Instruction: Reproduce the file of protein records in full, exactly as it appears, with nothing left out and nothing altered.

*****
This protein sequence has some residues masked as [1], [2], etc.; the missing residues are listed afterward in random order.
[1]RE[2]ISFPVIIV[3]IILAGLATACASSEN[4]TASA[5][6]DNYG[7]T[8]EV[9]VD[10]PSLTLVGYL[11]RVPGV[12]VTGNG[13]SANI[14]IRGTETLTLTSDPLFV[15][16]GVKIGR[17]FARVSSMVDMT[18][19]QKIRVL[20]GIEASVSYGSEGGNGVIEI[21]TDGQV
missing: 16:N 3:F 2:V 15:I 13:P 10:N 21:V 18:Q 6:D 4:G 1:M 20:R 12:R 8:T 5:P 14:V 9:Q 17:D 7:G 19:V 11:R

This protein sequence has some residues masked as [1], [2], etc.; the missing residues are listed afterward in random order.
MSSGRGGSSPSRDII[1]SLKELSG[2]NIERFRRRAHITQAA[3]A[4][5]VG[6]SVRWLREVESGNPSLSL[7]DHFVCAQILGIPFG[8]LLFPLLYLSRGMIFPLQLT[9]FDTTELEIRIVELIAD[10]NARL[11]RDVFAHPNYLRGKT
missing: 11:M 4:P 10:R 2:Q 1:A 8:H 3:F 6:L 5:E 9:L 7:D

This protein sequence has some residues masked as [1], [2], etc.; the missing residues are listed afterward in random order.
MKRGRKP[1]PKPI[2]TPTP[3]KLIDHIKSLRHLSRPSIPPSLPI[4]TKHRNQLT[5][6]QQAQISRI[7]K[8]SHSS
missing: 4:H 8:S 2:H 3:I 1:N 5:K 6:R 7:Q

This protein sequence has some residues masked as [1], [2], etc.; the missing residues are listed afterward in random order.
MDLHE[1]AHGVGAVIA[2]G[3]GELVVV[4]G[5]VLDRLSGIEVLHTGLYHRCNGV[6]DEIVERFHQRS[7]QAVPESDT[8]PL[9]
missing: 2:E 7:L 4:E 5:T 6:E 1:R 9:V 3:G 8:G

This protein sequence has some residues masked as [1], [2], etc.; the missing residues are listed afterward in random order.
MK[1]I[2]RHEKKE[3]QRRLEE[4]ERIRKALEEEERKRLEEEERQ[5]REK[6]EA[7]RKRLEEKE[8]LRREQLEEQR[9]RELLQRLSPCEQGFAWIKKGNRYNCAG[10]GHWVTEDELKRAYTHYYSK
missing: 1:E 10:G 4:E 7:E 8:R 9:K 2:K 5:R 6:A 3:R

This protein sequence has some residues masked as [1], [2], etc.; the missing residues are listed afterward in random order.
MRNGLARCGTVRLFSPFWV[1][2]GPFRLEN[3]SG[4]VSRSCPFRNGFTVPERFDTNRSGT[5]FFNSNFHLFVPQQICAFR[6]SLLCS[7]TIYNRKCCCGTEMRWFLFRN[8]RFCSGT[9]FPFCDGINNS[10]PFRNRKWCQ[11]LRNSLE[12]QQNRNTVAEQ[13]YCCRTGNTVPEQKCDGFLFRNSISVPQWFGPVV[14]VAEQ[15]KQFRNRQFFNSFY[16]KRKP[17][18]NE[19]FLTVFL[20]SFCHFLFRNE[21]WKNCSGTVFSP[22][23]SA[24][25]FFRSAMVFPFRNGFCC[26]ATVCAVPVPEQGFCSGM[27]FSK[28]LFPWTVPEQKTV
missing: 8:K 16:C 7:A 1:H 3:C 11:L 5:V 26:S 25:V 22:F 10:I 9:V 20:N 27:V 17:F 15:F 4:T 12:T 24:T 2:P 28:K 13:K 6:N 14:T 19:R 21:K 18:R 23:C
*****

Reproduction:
This protein sequence has some residues masked as [1], [2], etc.; the missing residues are listed afterward in random order.
[1]RE[2]ISFPVIIV[3]IILAGLATACASSEN[4]TASA[5][6]DNYG[7]T[8]EV[9]VD[10]PSLTLVGYL[11]RVPGV[12]VTGNG[13]SANI[14]IRGTETLTLTSDPLFV[15][16]GVKIGR[17]FARVSSMVDMT[18][19]QKIRVL[20]GIEASVSYGSEGGNGVIEI[21]TDGQV
missing: 16:N 3:F 2:V 15:I 13:P 10:N 21:V 18:Q 6:D 4:G 1:M 20:R 12:R 8:T 5:P 14:V 9:Q 17:D 7:G 19:V 11:R

This protein sequence has some residues masked as [1], [2], etc.; the missing residues are listed afterward in random order.
MSSGRGGSSPSRDII[1]SLKELSG[2]NIERFRRRAHITQAA[3]A[4][5]VG[6]SVRWLREVESGNPSLSL[7]DHFVCAQILGIPFG[8]LLFPLLYLSRGMIFPLQLT[9]FDTTELEIRIVELIAD[10]NARL[11]RDVFAHPNYLRGKT
missing: 11:M 4:P 10:R 2:Q 1:A 8:H 3:F 6:L 5:E 9:L 7:D

This protein sequence has some residues masked as [1], [2], etc.; the missing residues are listed afterward in random order.
MKRGRKP[1]PKPI[2]TPTP[3]KLIDHIKSLRHLSRPSIPPSLPI[4]TKHRNQLT[5][6]QQAQISRI[7]K[8]SHSS
missing: 4:H 8:S 2:H 3:I 1:N 5:K 6:R 7:Q

This protein sequence has some residues masked as [1], [2], etc.; the missing residues are listed afterward in random order.
MDLHE[1]AHGVGAVIA[2]G[3]GELVVV[4]G[5]VLDRLSGIEVLHTGLYHRCNGV[6]DEIVERFHQRS[7]QAVPESDT[8]PL[9]
missing: 2:E 7:L 4:E 5:T 6:E 1:R 9:V 3:G 8:G

This protein sequence has some residues masked as [1], [2], etc.; the missing residues are listed afterward in random order.
MK[1]I[2]RHEKKE[3]QRRLEE[4]ERIRKALEEEERKRLEEEERQ[5]REK[6]EA[7]RKRLEEKE[8]LRREQLEEQR[9]RELLQRLSPCEQGFAWIKKGNRYNCAG[10]GHWVTEDELKRAYTHYYSK
missing: 1:E 10:G 4:E 7:E 8:R 9:K 2:K 5:R 6:A 3:R

This protein sequence has some residues masked as [1], [2], etc.; the missing residues are listed afterward in random order.
MRNGLARCGTVRLFSPFWV[1][2]GPFRLEN[3]SG[4]VSRSCPFRNGFTVPERFDTNRSGT[5]FFNSNFHLFVPQQICAFR[6]SLLCS[7]TIYNRKCCCGTEMRWFLFRN[8]RFCSGT[9]FPFCDGINNS[10]PFRNRKWCQ[11]LRNSLE[12]QQNRNTVAEQ[13]YCCRTGNTVPEQKCDGFLFRNSISVPQWFGPVV[14]VAEQ[15]KQFRNRQFFNSFY[16]KRKP[17][18]NE[19]FLTVFL[20]SFCHFLFRNE[21]WKNCSGTVFSP[22][23]SA[24][25]FFRSAMVFPFRNGFCC[26]ATVCAVPVPEQGFCSGM[27]FSK[28]LFPWTVPEQKTV
missing: 8:K 16:C 7:A 1:H 3:C 11:L 5:V 26:S 25:V 22:F 10:I 9:V 20:N 27:V 17:F 15:F 4:T 12:T 24:T 2:P 28:K 13:K 6:N 14:T 19:R 21:K 18:R 23:C